Rent Shop Volunteer Join

Q. Who is Mr. Smarty Plants?

A: There are those who suspect Wildflower Center volunteers are the culpable and capable culprits. Yet, others think staff members play some, albeit small, role. You can torture us with your plant questions, but we will never reveal the Green Guru's secret identity.

Help us grow by giving to the Plant Database Fund or by becoming a member

Did you know you can access the Native Plant Information Network with your web-enabled smartphone?

Share

Ask Mr. Smarty Plants

Ask Mr. Smarty Plants is a free service provided by the staff and volunteers at the Lady Bird Johnson Wildflower Center.

Search Smarty Plants
See a list of all Smarty Plants questions

Please forgive us, but Mr. Smarty Plants has been overwhelmed by a flood of mail and must take a break for awhile to catch up. We hope to be accepting new questions again soon. Thank you!

Need help with plant identification, visit the plant identification page.

 
rate this answer
1 rating

Monday - December 07, 2009

From: Seattle, WA
Region: Northwest
Topic: Deer Resistant, Shrubs, Trees
Title: Why is Rhus aromatica more deer resistant from Seattle
Answered by: Barbara Medford

QUESTION:

I have a large area that I would like to cover with Rhus aromatica. My landscaper says that in his experience, Rhus typhina and glabra in this area are heavily browsed by deer. I noticed in your database that Rhus aromatica is rated "high" in terms of deer resistance. The other species of Rhus are not rated. Is there a chemical difference between the two plants that would make one more deer resistant than the other?

ANSWER:

Your landscaper is correct, both Rhus typhina (staghorn sumac) and Rhus glabra (smooth sumac) are heavily browsed by deer.  If you will notice in the introduction to the Deer-Resistant Species list you mentioned, deer tend to avoid aromatic plants. One of the common names of Rhus aromatica (fragrant sumac) is "Polecat Bush." We have no personal experience with the plant, but we have heard that some believe it just plain stinks. 

There are two problems there: If the deer are hungry enough because of loss of habitat, drought or other reasons, they will hold their noses and eat anything. The second problem is that Rhus aromatica (fragrant sumac) is native nowhere farther west than Missouri. At the Lady Bird Johnson Wildflower Center, we are dedicated to the use, care and propagation of plants native not only to North America but to the area in which they are being grown. We are not sure how the conditions in Washington differ from the eastern part of the United States, but it is a strong indicator that the plant would not prosper there and, in fact, might not even be commercially available there. Rhus typhina (staghorn sumac) shares the same area of nativity, and is probably not viable in Washington, either. Only Rhus glabra (smooth sumac) is native to Washington, and, in fact, is the only sumac native to all 48 contiguous states.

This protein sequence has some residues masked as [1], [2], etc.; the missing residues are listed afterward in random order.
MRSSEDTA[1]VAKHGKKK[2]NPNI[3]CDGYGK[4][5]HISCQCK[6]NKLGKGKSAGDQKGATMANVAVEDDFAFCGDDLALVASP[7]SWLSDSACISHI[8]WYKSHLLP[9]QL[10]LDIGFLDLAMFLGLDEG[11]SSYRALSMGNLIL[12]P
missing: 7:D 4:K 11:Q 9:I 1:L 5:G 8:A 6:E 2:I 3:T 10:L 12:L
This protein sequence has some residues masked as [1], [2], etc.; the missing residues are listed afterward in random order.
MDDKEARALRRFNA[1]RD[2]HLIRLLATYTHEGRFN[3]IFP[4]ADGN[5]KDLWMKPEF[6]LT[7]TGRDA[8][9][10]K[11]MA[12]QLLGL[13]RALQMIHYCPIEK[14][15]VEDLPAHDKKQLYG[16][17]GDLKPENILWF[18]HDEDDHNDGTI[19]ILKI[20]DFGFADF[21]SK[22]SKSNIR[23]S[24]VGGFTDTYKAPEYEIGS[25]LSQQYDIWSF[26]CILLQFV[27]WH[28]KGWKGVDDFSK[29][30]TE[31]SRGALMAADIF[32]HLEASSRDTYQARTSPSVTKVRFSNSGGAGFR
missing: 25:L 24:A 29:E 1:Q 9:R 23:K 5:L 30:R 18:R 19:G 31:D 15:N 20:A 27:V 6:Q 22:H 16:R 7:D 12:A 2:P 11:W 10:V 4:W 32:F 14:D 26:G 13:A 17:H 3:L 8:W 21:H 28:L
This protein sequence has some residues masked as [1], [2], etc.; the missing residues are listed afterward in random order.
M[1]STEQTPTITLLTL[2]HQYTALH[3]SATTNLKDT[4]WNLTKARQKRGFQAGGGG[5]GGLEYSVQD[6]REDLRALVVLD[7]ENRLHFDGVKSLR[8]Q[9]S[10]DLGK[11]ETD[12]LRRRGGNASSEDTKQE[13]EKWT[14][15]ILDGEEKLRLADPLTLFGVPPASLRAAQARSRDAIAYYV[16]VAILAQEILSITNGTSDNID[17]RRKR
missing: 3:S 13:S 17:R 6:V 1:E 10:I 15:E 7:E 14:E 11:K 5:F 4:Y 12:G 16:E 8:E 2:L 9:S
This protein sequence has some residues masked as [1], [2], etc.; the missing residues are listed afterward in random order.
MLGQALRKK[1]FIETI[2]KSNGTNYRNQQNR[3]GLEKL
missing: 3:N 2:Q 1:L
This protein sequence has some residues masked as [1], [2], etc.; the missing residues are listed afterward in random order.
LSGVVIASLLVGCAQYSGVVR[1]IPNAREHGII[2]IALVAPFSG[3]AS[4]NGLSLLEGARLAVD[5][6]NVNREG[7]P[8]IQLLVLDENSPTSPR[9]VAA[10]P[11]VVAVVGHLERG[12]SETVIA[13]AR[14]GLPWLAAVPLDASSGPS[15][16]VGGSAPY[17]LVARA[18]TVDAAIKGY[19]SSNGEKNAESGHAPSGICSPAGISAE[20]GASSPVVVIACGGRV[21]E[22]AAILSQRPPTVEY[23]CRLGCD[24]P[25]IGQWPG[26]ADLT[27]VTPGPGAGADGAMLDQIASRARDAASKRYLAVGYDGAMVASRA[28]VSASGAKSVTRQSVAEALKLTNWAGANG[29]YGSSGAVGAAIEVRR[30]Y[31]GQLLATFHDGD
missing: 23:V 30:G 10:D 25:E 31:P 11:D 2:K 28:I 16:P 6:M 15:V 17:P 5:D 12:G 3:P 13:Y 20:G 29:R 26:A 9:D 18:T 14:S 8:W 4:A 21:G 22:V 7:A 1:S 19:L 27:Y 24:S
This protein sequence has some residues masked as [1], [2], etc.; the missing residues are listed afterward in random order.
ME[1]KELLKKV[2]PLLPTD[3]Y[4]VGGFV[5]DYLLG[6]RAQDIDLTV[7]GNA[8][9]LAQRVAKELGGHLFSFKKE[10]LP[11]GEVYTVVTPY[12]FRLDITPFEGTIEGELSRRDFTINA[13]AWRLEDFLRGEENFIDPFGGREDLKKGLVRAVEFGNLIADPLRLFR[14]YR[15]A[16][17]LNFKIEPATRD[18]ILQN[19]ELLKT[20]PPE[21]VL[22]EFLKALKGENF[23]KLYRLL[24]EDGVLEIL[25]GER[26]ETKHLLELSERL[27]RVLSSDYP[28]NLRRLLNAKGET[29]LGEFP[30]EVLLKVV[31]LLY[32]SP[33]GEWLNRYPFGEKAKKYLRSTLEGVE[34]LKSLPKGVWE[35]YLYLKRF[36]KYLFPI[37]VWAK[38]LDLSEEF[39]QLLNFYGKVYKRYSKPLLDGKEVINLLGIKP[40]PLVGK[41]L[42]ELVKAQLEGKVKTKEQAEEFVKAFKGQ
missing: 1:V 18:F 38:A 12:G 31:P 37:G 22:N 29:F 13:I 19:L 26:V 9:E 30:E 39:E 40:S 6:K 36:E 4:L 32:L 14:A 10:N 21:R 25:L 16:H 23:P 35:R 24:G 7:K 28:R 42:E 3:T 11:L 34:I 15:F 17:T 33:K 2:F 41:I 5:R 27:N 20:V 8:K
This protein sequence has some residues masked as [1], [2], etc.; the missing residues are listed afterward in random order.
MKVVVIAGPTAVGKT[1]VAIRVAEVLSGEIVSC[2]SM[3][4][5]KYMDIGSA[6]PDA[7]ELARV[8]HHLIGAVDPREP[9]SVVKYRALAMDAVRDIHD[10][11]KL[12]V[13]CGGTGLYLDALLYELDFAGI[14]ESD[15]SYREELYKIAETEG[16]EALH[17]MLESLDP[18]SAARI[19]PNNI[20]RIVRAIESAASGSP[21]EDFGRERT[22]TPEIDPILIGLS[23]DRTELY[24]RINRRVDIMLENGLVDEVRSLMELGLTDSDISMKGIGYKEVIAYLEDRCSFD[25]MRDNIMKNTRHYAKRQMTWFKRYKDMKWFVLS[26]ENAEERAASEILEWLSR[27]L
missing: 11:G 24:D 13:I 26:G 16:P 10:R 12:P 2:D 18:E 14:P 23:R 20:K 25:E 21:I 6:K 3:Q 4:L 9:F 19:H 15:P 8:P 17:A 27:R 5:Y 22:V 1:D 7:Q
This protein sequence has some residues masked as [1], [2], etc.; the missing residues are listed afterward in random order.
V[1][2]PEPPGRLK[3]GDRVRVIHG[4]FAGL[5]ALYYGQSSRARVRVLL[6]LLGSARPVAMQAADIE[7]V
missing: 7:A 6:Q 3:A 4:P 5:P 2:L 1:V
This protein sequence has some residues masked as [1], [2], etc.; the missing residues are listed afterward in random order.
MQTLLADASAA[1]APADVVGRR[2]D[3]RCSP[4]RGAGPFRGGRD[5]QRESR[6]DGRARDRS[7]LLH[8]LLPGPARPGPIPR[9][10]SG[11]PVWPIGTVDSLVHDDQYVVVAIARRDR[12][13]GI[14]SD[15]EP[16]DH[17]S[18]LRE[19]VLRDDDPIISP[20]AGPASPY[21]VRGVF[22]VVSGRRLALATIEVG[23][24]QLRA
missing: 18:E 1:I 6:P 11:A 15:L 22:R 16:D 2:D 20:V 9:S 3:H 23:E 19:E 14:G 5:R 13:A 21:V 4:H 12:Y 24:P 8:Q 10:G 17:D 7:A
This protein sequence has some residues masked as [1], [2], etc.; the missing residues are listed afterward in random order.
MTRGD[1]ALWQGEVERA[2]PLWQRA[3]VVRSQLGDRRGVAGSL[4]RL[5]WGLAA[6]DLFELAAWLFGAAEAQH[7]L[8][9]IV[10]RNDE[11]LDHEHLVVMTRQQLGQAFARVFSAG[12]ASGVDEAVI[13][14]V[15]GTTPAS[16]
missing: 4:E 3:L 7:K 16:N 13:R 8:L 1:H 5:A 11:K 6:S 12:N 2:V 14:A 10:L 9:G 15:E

Sumacs often form dense thickets, spreading from underground runners, and are difficult to eliminate once they become established. Even if you could obtain and grow the Rhus aromatica, you might not enjoy a strong-smelling, heavily overgrown field all that much.

If we might make an alternate suggestion, deer do not seem to care much for grasses. There are six grasses on the Deer-Resistent Species list that are native to Washington.  We are going to list them, and you can follow each link to find out more about the appearance and sun requirements of the grasses. 

Deer-resistant grasses native to Washington:

Aristida purpurea (purple threeawn)

Bouteloua curtipendula (sideoats grama)

Elymus canadensis (Canada wildrye)

Eleocharis rostellata (beaked spikerush) - pictures

Schizachyrium scoparium (little bluestem)

Typha latifolia (broadleaf cattail)

From our Native Plant Image Gallery:


Aristida purpurea

Bouteloua curtipendula

Elymus canadensis

Schizachyrium scoparium

Typha latifolia

 

 

 

 

More Deer Resistant Questions

Deer-resistant plants for wildlife in Margaretville NY
April 18, 2010 - We have a 60 degree bank behind a recently completed retaining wall that is mostly rocky with a light topsoil. We are going to put down grass just to keep the topsoil in place, but someone suggested ...
view the full question and answer

Deer resistant native plants for Eagle Scout project in Urbandale IA
April 27, 2013 - Mr. Smarty Plants, My son is planning his Eagle Scout Project doing some landscaping for the Iowa Primate Learning Sanctuary. The facility has asked him to use only plants native to Iowa. Can you su...
view the full question and answer

Deer-resistant shrubs for Michigan
January 28, 2009 - I live in deer country. I'm looking for shrubs that are attractive to birds but not to deer. Our soil is sandy. I have a part sun, part-shade situation. I live in zone 6, two miles east of Lake Michi...
view the full question and answer

Leaves of Chile pequin consumed overnight from San Marcus TX
June 23, 2013 - Something ate all the leaves of my Chile petin overnight. There is a ton of frass under the plants but no sign of a critter to be found. These plants have been in the same area for years and this is t...
view the full question and answer

Deer resistant plants for Trinity, TX
March 23, 2013 - I need a list of deer resistant flowers, herbs and plants that would could be planted in Trinity, Texas.
view the full question and answer

Support the Wildflower Center by Donating Online or Becoming a Member today.